We have to realize that not everyone who chooses to remain silent in such circumstances is guilty, that choosing to remain silent is not an admission of guilt or proof of guilt. People may have legitimate fears and concerns. For instance, they might be concerned about their personal safety. Given the broad definition of terrorism in the Anti-terrorism Act, I believe that this provision is a problem. The definition itself has come in for criticism in the past.
This provision and the one on preventive detention are serious departures from our justice process. They could be used against people who are legitimately protesting or who are viewed as dissidents by our society. These provisions could be used to harass or even imprison such people.
A number of people today have mentioned the G20 protest and the mass arrests that were held. For the most part, they appeared to be carried out for preventive reasons. In my opinion, this process violated the rights to peaceful assembly, protest, and the expression of political views.
The whole question of investigative hearings raises another serious issue about how we do justice in this country. It puts judges in the position of having to oversee an investigation, which is a real departure from the normal process in our system. It is not the practice of our justice system and it is not something that most judges have experience with. It is a major departure since investigations in our system are normally undertaken by police authorities.
In hearings the Senate had on the previous incarnation of this bill, Jason Gratl, the president of the B.C. Civil Liberties Association, put this concern in this way:
The primary difficulty with investigative hearings is that they distort the functions of the judiciary and the Crown. In essence, the course of order-making power of the judiciary is brought to bear on an investigation. That power places prosecutors in the role of investigators, which is unlike their usual role. It also places the judiciary in a position of presiding over a criminal investigation.
This is a serious consideration that we need to look at with this legislation and this proposal.
There is also the matter of preventive detention. Preventive detention, or recognizance with conditions, is the other key part of the bill. It compromises a key principle of our justice system, namely, that one should be charged, convicted, and sentenced in order to be jailed. This provision would allow for the arrest and detention of people without ever proving any allegation against them. It could make people subject to conditions on release with severe limitations on their personal freedom, even if they have never been convicted of any crime. That is a serious departure from what we would normally expect from our justice system.
Some folks may say this is necessary, but I believe that jailing people because we think they might do something is extremely problematic, to say the least. It is easily apparent how such a measure can be abused.
There is a good example to be found in our practice already, and I think it is a very bad practice. It relates to the question of security certificates, which is a measure under the Immigration and Refugee Protection Act. We have seen this in the post-9/11 period. It was intended to expedite deportation of non-citizens. Under this legislation, we have seen it used as a method of detaining people, a method of preventive detention for people that the state suspected may have been involved in terrorist activity. The most recent cases were the five men who were detained for years, some up to eight years, without ever being charged or convicted of a crime.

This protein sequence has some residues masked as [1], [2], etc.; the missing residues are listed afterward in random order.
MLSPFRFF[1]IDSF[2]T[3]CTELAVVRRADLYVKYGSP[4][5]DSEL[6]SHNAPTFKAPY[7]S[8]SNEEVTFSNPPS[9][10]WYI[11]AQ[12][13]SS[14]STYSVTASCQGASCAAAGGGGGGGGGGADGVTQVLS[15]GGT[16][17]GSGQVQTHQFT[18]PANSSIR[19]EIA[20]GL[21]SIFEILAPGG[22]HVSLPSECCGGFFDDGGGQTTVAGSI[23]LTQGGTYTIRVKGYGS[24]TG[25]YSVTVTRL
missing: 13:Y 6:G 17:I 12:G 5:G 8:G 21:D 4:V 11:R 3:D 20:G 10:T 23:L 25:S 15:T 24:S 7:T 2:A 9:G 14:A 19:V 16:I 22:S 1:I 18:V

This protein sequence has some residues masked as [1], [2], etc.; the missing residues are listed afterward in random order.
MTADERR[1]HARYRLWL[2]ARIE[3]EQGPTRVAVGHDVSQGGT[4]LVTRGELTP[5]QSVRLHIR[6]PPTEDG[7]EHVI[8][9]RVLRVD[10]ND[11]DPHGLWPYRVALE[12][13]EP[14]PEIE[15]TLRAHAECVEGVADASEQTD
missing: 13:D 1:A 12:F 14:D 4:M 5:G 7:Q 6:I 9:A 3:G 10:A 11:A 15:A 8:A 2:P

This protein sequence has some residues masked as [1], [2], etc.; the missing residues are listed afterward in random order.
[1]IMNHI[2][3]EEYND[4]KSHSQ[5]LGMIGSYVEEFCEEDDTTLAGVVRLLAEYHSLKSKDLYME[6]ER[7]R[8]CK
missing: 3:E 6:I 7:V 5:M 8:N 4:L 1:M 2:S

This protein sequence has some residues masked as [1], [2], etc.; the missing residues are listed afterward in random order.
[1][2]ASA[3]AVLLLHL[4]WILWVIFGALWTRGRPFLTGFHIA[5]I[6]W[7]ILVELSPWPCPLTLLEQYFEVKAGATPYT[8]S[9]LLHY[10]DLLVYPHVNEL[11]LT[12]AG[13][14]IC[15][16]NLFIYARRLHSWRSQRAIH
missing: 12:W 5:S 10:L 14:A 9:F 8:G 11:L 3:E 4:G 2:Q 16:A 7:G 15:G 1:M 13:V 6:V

I think this was a distortion of the intention of the security certificate legislation. I also think it was a process that violated basic human rights in Canada. Some of these men are still subject to release conditions as a result of the security certificate that this government issued against them and that the previous Liberal government initiated.
There are serious problems, and we have seen some of these problems emerge in the court processes that these men have been involved in over the years. In fact, a number of the security certificates have now been thrown out because of the length of time they have been used and problems related to evidence.
I have to emphasize that these people have never been charged or convicted of any crime in Canada. The security certificate process has had nothing to do with that. I think this is an indication of how a legal measure can be distorted. Security certificates were intended to expedite deportation for people who had violated the conditions of their stay in Canada. But they have been used for other purposes. That is something we need to consider when we are looking at extraordinary measures like the ones in this legislation.
I point out that there is no issue related to terrorism that is not already covered by the Criminal Code. I think the NDP's justice critic, the member for Windsor—Tecumseh has said this loud and clear on a number of occasions. The last time we were debating this issue in the House he put it very eloquently. I want to quote from his speech at that time. He said:
There is no act of terrorism that is not already a criminal offence punishable by the most stringent penalties under the Criminal Code. This is obviously the case for premeditated, cold-blooded murder; however, it is also true of the destruction of major infrastructure.